Transcript of the Tough Girl Podcast with Sally Kettle - World Record Two-Time Atlantic Ocean Rower

Sarah: The Tough Girl Podcast is all about motivating and inspiring you.

Hello and welcome to the Tough Girl Podcast. I'm delighted to be here with Sally Kettle.

Sally, hello and welcome to the show.

Sally Kettle: Hello, how are you doing?

Sarah: I'm very well thank you.

Sally, you’ve done some incredible feats. You're known as a professional adventurer, author, motivational speaker, and you've also got a Guinness World Record.

Let's just take you back right to the beginning. How did all the adventuring really start?

Is it something that you've always wanted to do from a young age, or is just something that sort of developed throughout the years?

Sally Kettle: No, you know what, it wasn’t something I wanted to do from a young age. I just wanted to have an interesting life. I had a weird sense of my own mortality when I was a kid. I don't know why that is in particular, but I knew from an early age that actually this is it, you don't get more from this and that you've got to really make the most of it.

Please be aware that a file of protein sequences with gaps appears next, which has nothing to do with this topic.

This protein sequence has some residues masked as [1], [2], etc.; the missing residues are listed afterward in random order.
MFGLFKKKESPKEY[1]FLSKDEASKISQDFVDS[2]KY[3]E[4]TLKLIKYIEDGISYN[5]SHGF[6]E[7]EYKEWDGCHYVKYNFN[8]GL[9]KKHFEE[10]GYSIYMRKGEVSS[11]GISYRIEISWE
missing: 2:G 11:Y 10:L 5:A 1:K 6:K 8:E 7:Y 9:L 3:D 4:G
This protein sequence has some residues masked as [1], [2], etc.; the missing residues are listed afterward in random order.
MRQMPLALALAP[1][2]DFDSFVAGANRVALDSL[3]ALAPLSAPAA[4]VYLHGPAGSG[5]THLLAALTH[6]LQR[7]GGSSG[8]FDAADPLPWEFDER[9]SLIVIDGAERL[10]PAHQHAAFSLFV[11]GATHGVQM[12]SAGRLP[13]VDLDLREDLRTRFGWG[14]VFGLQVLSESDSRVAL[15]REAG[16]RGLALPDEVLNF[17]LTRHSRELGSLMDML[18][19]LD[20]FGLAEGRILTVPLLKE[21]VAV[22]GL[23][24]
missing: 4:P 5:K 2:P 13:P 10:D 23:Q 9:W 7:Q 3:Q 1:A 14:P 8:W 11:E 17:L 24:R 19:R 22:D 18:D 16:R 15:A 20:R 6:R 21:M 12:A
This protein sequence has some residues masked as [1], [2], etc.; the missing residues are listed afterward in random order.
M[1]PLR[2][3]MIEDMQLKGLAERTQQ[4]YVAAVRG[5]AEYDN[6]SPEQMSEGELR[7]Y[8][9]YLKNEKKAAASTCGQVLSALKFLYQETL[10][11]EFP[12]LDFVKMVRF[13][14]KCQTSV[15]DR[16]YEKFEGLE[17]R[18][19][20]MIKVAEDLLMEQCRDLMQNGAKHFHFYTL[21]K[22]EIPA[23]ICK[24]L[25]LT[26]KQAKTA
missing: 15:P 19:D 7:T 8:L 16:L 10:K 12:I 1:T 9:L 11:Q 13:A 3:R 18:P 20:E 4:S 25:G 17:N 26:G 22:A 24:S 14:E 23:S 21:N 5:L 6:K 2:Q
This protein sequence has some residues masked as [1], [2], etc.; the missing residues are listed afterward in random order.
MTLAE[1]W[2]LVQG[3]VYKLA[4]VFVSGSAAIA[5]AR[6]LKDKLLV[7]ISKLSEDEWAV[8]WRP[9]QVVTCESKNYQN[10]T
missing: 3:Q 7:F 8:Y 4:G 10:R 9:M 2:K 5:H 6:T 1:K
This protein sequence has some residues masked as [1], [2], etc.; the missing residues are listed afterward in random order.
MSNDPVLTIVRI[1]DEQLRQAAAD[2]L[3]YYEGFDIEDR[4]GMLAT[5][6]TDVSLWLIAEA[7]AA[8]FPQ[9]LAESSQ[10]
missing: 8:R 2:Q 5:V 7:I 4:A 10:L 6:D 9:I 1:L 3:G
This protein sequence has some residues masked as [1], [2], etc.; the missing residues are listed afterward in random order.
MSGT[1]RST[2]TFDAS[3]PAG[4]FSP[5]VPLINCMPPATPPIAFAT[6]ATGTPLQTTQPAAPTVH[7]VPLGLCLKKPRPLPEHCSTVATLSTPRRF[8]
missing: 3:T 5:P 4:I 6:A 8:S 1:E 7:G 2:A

I was really keen to have a life that was filled with exploration and experiences and to really grab it by the proverbial rather than just go into a regular job and sort through that and come out at the other end and go, “Oh, is that it?”

I was pushing myself when I was younger to think about something really exciting, and then the ocean rowing came up as an idea. I thought, “Wow, you know what, I've never done this before, let's give it a go,” and then it all exploded from there.